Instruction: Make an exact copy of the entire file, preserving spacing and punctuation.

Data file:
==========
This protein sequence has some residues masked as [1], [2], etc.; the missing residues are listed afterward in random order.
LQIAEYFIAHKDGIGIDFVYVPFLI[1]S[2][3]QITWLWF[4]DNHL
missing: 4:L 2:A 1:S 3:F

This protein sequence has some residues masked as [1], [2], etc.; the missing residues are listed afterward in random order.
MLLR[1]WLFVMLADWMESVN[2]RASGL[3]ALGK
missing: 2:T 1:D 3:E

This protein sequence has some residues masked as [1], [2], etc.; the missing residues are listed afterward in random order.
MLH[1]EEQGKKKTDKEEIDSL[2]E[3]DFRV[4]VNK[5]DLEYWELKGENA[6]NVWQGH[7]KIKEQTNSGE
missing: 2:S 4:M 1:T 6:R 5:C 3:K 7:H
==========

This protein sequence has some residues masked as [1], [2], etc.; the missing residues are listed afterward in random order.
LQIAEYFIAHKDGIGIDFVYVPFLI[1]S[2][3]QITWLWF[4]DNHL
missing: 4:L 2:A 1:S 3:F

This protein sequence has some residues masked as [1], [2], etc.; the missing residues are listed afterward in random order.
MLLR[1]WLFVMLADWMESVN[2]RASGL[3]ALGK
missing: 2:T 1:D 3:E

This protein sequence has some residues masked as [1], [2], etc.; the missing residues are listed afterward in random order.
MLH[1]EEQGKKKTDKEEIDSL[2]E[3]DFRV[4]VNK[5]DLEYWELKGENA[6]NVWQGH[7]KIKEQTNSGE
missing: 2:S 4:M 1:T 6:R 5:C 3:K 7:H